1. The facade was preserved. The entire rest of the house is not Victorian. My point was that even calling it a “modernized” Victorian mislabels it.

          1. OK. Yeah, I take your point. You’re right. The planning department won’t sign off on facade alteration without taking years off sponsors’ lives, so that’s why that is. The marketing language is pretty subjective stuff to critique, for me, ymmv.

  2. Interesting – very average properties in the Richmond District are now getting $1000+ regularly. I am torn on this one, as if I am disgusted by the gutting of the Victorian but I think they did an ok job with it, considering (but still find that in such bad taste). Could it be that people finally realized the Mission was not going to pick up it’s game and become fully gentry?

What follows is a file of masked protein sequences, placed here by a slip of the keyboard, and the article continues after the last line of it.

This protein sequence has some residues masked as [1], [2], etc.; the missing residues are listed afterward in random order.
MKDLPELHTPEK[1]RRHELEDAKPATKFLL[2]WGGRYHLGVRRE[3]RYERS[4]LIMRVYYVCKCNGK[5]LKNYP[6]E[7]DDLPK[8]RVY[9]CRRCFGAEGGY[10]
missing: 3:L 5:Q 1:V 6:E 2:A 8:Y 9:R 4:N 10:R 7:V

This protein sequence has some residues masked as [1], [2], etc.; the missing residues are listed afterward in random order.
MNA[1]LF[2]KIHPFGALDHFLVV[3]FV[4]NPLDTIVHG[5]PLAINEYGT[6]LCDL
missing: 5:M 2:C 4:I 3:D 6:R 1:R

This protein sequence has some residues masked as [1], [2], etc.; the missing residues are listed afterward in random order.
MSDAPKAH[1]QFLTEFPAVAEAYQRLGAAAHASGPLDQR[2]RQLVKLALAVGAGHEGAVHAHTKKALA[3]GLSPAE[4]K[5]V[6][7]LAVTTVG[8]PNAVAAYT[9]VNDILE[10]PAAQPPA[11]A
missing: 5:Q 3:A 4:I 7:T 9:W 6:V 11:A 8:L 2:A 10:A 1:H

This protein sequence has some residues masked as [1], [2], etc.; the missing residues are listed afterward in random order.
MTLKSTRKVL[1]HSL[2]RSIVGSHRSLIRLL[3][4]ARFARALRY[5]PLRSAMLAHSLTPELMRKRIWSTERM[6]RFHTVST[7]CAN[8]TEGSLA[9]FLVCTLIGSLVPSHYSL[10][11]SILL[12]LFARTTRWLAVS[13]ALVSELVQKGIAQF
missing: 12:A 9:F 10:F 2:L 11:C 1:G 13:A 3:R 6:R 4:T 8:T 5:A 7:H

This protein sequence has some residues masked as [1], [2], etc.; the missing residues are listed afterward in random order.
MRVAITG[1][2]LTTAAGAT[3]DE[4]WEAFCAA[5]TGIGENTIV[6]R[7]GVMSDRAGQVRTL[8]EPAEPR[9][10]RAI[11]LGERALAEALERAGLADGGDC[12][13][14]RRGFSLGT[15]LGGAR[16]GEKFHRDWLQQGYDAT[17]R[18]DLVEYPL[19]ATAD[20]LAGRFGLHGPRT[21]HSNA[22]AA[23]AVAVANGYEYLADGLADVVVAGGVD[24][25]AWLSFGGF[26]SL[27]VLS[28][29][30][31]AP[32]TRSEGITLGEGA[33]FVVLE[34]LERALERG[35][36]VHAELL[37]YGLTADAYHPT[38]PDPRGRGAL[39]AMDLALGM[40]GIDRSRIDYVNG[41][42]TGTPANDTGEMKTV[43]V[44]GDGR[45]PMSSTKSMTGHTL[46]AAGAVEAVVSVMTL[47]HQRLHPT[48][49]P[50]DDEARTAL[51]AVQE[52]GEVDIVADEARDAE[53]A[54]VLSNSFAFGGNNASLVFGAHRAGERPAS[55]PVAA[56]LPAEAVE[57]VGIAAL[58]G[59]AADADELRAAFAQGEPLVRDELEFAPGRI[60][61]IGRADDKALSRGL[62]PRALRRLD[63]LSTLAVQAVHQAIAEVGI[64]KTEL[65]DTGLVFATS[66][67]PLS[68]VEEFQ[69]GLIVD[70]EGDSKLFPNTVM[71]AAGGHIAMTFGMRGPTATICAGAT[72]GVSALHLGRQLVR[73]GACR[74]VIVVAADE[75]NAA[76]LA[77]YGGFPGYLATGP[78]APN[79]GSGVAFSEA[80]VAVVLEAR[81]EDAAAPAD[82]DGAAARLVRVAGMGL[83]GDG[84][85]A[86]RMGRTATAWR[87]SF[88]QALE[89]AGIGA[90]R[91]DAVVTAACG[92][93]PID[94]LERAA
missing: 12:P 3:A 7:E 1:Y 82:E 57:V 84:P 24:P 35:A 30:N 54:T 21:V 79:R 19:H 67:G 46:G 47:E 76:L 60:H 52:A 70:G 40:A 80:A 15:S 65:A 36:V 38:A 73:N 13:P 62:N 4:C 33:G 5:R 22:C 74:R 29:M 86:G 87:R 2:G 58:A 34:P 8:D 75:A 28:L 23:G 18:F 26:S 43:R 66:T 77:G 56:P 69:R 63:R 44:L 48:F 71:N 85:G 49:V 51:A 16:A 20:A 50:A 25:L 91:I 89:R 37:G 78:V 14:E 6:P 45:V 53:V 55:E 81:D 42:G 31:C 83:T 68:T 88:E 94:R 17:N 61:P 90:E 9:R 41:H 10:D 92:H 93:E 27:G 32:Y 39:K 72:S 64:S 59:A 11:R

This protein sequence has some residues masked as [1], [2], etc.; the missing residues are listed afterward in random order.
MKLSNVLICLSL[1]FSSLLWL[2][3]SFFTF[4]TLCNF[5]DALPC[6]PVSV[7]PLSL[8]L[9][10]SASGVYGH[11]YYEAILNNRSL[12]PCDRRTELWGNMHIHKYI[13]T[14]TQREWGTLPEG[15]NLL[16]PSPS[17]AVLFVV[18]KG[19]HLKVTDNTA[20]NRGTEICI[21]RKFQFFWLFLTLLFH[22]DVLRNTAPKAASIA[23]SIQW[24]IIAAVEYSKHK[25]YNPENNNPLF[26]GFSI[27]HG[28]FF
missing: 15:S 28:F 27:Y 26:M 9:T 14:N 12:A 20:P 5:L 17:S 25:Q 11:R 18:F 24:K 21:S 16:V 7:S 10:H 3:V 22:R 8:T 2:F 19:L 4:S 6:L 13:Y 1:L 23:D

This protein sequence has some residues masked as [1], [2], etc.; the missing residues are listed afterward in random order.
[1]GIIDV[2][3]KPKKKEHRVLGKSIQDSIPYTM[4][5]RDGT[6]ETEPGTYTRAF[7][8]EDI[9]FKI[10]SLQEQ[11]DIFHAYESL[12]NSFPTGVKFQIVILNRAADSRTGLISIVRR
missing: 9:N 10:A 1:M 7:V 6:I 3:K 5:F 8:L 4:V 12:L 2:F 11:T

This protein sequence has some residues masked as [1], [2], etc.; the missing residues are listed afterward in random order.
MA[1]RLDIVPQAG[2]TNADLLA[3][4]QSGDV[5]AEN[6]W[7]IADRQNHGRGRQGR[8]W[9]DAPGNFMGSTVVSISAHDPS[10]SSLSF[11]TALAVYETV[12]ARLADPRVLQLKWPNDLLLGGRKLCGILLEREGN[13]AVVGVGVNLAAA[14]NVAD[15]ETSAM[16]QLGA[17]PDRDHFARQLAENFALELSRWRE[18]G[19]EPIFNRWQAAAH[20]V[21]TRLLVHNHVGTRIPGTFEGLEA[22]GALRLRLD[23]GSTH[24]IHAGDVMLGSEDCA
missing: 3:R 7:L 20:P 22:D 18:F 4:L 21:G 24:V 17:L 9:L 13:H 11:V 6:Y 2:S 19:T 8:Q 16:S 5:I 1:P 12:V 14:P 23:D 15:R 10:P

3. Something wrong with the staging here. Should be white chairs. And no fruit, should be marshmallows.

    House reminds me of the video game Unfinished Swan. Makes me think I need to throw some paint around to figure out where I am.

  4. Are you sure the island counter top is marble? And the rest of the counters? If so, I would hate to even walk in or use the kitchen. Not much of a cook here but practicality would dictate my hands would leave smudge prints all over those cabinets.

    I put in new new white quartz w/ marble-like veining counter tops in my kitchen and they do not hide a tiny drop of tea/coffee stain. Fortunately they are very easy to wipe off and clean.